There were two fine goals, with Cruz Azul's Jonathan Rodriguez clinically providing Liga MX a 20th-minute advantage with a chest-and-finish blast from a cross from Club America's Jorge Sanchez, and Jesus Murillo's emphatic header from LAFC teammate Eduard Atuesta's corner kick leveling things eight minutes into the second half.
There'd have been more scoring, perhaps, but for some fine defense: Sanchez's volley off the line to keep LAFC's Diego Rossi from chipping home in the eighth minute; Philadelphia Union goalkeeper Andre Blake's one-on-one swipe off the foot of Santiago Gimenez just before halftime; and Gimenez's Cruz Azul teammate Pablo Aguilar's slide to block Sporting Kansas City's Daniel Salloi at the left post (creating the CK on which MLS scored).
And it climaxed, of course -- a key component, it seems, of nearly every important competition these days -- in penalties, with the New England Revolution's Matt Turner offering a reminder of his Gold Cup heroics a few weeks ago by stopping two kicks and providing FC Dallas' Ricardo Pepi (fresh off learning he's in Gregg Berhalter's World Cup qualifying plans) the opportunity to start the MLS celebration.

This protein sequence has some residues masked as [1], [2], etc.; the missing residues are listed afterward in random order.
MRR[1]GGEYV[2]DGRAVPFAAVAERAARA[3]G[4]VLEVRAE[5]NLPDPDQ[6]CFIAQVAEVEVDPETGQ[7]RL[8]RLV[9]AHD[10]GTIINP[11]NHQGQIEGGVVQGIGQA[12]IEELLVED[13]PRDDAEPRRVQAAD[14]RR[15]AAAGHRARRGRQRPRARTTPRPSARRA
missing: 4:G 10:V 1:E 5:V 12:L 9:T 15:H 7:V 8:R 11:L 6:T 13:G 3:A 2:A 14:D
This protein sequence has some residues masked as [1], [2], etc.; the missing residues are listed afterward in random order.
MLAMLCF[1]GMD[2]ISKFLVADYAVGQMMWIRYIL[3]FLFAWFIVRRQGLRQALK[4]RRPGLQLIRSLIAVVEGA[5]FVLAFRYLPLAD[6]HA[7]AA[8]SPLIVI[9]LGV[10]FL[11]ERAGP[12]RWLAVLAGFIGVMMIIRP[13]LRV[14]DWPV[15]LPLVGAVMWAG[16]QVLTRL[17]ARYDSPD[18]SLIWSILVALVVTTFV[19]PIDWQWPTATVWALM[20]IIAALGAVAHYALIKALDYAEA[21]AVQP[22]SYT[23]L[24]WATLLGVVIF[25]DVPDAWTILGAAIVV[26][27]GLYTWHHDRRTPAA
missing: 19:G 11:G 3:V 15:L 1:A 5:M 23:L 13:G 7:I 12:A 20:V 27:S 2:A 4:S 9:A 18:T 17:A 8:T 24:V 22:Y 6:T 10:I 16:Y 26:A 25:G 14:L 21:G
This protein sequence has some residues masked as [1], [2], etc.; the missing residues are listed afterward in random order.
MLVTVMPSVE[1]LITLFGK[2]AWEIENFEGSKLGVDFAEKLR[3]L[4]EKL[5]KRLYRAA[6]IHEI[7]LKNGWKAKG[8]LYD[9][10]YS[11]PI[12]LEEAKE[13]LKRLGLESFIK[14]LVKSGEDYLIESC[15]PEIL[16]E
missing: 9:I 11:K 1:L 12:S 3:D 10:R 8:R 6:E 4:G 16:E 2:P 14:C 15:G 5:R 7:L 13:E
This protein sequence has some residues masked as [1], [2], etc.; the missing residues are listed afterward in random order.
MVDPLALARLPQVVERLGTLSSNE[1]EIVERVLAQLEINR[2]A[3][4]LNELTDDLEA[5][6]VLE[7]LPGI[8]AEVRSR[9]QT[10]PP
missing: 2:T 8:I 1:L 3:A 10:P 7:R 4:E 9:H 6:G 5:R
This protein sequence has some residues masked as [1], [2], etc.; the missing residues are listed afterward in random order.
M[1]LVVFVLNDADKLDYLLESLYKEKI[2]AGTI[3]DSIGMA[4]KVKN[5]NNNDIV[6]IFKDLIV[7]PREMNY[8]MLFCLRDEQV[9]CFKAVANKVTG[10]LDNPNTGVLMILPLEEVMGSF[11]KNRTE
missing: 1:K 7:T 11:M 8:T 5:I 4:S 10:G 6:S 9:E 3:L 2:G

A full house, not far from a relatively even split in allegiance, enjoyed the festivities, and those taking part found it rather special. Especially the home side, which demonstrated, one after another noted, that MLS was gaining on its rival league to the south.
“Winning a match with the best players of Mexico feels so good,” Seattle Sounders forward Raul Ruidiaz said in Spanish during the postgame Zoom interviews. “This is proof our league is growing more and more. It was a great victory, and we're happy for that.”
Pepi agreed: “I feel like you guys can see that, that MLS is growing, getting better and better and more competitive, and we're slowly getting there.”